Today we received a copy of the House Oversight Committee’s letter to the FTC’s Inspector General, Kelly Tshibaka, reqesting a full review of the FTC’s relationship with Tiversa, concurrent with the Oversight Committee’s investigation into the firm. Specifically, the letter penned by Committee Chairman Rep. Darrell Issa (CA) requests the FTC’s Inspector General examine:
The FTC’s procedure for receiving information that it uses to pursue enforcement actions and whether FTC employees have improperly influenced how the agency receives information.
The role played by FTC employees in the receipt of information from Tiversa, Inc….and whether Tiversa, Inc. received any benefit from this arrangement.
The reasons for the FTC’s issuance of a civil investigative demand to the Privacy Institute, instead of Tiversa, the custodian of the information.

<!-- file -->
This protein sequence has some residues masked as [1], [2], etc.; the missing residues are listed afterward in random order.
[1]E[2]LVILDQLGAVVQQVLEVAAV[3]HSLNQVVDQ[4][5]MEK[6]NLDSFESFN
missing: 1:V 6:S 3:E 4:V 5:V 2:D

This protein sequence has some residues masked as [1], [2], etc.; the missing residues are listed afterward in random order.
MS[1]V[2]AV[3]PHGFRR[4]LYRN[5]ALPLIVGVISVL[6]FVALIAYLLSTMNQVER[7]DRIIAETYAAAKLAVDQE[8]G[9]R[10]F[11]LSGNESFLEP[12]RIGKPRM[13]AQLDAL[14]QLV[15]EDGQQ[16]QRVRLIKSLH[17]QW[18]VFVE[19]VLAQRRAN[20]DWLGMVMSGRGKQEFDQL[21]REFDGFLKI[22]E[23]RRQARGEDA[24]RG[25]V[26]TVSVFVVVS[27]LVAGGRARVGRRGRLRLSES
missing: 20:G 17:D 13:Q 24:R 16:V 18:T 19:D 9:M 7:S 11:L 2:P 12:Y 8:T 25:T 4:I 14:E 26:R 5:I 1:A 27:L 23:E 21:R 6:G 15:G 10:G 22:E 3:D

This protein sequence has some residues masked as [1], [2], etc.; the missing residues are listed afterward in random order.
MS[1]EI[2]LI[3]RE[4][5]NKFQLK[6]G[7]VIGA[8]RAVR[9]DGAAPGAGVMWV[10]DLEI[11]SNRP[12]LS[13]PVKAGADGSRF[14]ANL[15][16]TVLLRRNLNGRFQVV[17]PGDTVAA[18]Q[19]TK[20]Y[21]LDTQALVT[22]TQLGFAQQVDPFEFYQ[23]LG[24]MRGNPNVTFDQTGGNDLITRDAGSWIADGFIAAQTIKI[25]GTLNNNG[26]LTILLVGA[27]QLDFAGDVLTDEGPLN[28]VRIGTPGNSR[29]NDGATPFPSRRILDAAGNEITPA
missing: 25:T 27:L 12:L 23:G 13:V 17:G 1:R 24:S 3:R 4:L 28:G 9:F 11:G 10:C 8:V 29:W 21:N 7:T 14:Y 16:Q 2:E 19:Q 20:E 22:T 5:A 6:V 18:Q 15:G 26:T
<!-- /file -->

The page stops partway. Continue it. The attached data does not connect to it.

In the letter, the Oversight Committee’s description of it’s concerns and investigation of Tiversa is damning, and while the investigation encompasses more than the FTC’s complaint against LabMD, the case is specifically addressed saying,
The possibility that inaccurate information played a role in the FTC’s decision to initiate enforcement actions against LabMD is a serious matter…[and] resulted in serious financial difficulties for the company
In August 2013, the FTC filed a complaint against LabMD, a cancer detection laboratory headquartered in Atlanta, GA. The complaint alleges that LabMD ‘exposed the personal information of approximately 10,000 consumers’ and is largely based on information provided to the FTC by Tiversa, the company currently under investigation by the House Oversight Committee and potentially in collusion with FTC employees.
One wonders if the practices engaged in by Tiversa and FTC employees would be considered ‘unfair’ by the organization whose tagline reads ‘protecting America’s Consumers’.
WayneDupree.com will continue to cover the FTC vs. LabMD proceedings and report additional details as they become available.